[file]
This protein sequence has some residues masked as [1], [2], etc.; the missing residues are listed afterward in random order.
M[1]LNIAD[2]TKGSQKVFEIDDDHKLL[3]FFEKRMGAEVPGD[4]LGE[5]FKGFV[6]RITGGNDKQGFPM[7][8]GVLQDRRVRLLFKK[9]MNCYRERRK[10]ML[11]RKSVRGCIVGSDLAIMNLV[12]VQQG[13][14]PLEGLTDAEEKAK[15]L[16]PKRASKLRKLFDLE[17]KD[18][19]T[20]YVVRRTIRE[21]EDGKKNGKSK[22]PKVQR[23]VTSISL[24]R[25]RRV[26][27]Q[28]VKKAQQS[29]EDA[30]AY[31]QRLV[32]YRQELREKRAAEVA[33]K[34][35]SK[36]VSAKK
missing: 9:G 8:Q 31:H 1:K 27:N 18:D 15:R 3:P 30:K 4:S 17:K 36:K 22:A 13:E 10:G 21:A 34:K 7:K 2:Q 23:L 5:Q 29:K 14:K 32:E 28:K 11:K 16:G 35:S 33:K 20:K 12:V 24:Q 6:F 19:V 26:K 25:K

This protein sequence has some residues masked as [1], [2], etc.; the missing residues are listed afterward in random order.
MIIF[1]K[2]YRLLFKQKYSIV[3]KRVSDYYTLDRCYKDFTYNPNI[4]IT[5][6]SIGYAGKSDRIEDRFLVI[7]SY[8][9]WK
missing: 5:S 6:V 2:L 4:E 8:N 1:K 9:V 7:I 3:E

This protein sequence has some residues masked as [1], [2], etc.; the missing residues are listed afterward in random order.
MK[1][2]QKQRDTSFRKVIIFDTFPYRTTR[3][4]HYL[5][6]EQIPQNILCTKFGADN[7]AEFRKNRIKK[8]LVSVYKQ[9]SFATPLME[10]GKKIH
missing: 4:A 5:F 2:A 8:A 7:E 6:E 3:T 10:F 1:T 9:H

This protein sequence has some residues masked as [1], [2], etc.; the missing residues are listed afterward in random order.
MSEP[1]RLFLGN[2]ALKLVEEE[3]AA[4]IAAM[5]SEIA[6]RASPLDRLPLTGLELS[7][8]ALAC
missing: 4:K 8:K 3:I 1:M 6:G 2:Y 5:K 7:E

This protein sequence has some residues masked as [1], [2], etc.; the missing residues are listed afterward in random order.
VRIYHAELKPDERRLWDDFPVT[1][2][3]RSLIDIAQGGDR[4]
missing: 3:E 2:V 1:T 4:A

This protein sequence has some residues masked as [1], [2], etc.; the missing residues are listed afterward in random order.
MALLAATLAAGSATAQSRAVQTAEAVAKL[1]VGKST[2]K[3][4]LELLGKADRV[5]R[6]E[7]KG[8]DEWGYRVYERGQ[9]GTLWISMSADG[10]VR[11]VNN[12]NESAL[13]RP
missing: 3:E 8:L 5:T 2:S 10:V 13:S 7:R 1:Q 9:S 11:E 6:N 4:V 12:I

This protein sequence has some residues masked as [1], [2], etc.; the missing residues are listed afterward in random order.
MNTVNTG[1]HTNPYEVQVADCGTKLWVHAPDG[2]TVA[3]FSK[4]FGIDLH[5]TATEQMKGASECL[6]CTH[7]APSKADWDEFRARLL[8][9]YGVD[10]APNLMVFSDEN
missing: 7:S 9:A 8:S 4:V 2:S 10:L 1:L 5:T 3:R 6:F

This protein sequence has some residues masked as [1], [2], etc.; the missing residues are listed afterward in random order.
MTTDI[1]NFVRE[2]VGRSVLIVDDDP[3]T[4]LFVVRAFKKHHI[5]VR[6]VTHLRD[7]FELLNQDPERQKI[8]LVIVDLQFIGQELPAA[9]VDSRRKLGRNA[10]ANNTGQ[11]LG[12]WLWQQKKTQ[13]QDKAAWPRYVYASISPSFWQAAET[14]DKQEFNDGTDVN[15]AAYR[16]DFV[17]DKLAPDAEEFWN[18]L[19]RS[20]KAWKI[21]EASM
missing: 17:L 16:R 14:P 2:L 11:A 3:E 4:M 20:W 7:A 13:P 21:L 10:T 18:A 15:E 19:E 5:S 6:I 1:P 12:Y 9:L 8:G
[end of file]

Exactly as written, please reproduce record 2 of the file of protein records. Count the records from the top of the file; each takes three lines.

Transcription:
This protein sequence has some residues masked as [1], [2], etc.; the missing residues are listed afterward in random order.
MIIF[1]K[2]YRLLFKQKYSIV[3]KRVSDYYTLDRCYKDFTYNPNI[4]IT[5][6]SIGYAGKSDRIEDRFLVI[7]SY[8][9]WK
missing: 5:S 6:V 2:L 4:E 8:N 1:K 9:V 7:I 3:E